Scientists believe to have found a way to make everlasting batteries, one you can charge and discharge hundreds of thousands of times without losing capacity. The best part is – they seem to have done it by accident.
According to a paper published last week, PhD candidate at the University of California at Irvine, Mya Le Thai, played around with battery technology before accidentally stumbling upon this, potentially revolutionary discovery.
Mya Le Thai used nanowires, which are thinner than human hair but not really known for being able to hold charges very well. But, if you coat a gold nanowire in a manganese dioxide shell, and then put it in a Plexiglas-like gel, you get a much more stabile product, capable of being charged and discharged countless times.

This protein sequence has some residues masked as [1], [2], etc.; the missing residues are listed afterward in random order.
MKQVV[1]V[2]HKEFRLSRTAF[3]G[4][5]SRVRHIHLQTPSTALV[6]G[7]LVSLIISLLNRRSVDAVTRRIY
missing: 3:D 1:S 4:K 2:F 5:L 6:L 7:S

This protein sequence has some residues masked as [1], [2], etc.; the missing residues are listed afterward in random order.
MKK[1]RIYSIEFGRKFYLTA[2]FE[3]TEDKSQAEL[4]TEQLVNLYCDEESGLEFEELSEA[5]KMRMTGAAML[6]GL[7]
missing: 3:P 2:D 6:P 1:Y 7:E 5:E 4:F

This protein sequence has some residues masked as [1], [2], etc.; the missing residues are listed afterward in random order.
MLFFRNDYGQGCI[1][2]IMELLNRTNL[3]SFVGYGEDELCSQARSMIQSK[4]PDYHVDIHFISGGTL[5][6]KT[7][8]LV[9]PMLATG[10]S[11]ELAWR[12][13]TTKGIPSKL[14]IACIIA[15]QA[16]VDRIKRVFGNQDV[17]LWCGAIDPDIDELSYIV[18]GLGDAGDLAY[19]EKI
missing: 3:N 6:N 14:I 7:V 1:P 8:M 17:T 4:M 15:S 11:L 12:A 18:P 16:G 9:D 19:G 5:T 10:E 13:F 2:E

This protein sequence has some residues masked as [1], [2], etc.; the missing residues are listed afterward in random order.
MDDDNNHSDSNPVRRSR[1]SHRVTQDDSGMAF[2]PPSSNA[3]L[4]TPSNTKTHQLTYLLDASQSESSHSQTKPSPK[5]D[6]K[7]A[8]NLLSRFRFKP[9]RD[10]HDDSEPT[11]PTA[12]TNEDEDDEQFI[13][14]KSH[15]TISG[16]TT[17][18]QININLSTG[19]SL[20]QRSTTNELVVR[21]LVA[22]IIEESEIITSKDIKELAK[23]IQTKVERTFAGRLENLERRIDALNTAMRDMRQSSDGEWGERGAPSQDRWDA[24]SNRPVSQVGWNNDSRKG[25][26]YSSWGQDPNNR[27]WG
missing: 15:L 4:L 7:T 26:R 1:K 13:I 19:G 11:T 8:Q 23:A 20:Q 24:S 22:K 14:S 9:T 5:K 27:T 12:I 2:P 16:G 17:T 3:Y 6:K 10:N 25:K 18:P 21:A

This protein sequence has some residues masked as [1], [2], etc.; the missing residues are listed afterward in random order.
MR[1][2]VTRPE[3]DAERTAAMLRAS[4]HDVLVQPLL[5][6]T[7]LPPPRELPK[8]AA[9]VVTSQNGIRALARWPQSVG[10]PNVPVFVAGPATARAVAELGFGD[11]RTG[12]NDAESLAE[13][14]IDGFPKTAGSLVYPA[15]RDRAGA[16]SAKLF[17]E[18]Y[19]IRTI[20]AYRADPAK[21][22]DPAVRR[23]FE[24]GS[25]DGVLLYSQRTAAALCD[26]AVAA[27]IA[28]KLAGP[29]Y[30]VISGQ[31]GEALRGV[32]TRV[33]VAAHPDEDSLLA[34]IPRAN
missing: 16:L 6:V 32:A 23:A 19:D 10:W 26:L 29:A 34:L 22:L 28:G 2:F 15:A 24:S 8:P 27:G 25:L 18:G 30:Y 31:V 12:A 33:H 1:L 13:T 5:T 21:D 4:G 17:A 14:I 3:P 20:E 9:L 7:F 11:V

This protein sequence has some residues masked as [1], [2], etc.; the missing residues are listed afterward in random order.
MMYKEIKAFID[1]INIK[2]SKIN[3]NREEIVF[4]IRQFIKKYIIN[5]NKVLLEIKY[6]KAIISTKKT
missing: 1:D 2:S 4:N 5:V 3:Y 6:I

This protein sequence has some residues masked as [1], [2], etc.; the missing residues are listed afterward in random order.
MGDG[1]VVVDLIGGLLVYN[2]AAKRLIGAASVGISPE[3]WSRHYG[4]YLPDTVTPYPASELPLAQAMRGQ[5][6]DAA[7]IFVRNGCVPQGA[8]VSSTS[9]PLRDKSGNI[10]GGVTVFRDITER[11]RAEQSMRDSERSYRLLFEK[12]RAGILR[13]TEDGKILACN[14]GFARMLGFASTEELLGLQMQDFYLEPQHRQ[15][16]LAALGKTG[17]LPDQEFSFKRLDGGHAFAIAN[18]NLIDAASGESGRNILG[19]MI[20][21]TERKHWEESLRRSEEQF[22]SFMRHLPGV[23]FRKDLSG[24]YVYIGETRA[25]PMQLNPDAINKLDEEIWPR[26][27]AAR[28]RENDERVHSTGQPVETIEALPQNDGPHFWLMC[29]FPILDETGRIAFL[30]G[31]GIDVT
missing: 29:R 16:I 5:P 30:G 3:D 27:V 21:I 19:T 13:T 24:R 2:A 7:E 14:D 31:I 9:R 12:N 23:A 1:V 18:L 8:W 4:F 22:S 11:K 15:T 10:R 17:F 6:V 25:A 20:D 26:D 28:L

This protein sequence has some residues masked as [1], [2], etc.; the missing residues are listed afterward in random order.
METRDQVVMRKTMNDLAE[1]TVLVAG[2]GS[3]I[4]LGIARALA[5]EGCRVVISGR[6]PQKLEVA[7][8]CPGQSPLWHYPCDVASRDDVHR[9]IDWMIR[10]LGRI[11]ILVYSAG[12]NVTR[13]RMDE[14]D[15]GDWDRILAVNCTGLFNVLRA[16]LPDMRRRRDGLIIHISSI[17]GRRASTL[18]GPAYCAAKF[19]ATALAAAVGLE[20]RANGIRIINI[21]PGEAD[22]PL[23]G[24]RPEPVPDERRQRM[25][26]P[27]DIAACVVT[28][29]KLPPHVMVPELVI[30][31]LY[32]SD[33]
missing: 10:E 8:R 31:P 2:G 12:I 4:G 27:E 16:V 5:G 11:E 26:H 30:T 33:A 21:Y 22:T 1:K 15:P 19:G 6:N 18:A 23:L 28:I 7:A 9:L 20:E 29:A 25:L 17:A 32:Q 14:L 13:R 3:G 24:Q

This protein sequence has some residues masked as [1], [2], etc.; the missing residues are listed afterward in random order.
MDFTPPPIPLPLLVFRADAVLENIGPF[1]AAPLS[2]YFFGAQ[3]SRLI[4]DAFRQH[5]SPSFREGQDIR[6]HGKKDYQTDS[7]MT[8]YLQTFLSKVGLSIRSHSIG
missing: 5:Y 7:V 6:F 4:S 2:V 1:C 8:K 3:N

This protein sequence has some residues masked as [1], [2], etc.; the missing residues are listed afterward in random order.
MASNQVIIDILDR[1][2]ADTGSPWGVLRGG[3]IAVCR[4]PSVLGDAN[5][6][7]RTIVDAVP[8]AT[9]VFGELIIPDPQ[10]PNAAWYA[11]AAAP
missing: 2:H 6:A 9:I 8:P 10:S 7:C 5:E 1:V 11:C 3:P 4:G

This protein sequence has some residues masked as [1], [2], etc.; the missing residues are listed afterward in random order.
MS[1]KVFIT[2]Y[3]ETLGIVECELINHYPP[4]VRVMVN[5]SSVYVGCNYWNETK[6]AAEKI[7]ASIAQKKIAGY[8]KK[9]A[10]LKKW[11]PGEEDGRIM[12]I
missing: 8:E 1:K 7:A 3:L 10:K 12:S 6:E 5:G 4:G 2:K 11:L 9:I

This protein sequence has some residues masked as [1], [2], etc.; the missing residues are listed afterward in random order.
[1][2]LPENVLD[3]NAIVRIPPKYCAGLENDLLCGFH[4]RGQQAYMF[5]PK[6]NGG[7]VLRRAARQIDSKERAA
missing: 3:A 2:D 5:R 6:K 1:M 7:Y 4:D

Richard Penner, chairman of UCI's chemistry department explained Computing how this came to be:
"She discovered that just by using this gel she could cycle it hundreds of thousands of times without losing any capacity. That was crazy, because these things typically die in dramatic fashion after 5,000 or 6,000 or 7,000 cycles at most."
It took the team three months of research to reach 200,000 cycles. No loss of capacity.
"The coated electrode holds its shape much better, making it a more reliable option," Thai said. "This research proves that a nanowire-based battery electrode can have a long lifetime and that we can make these kinds of batteries a reality."
The media are already talking how this discovery could lead to longer lasting batteries in cars, spacecraft and other devices.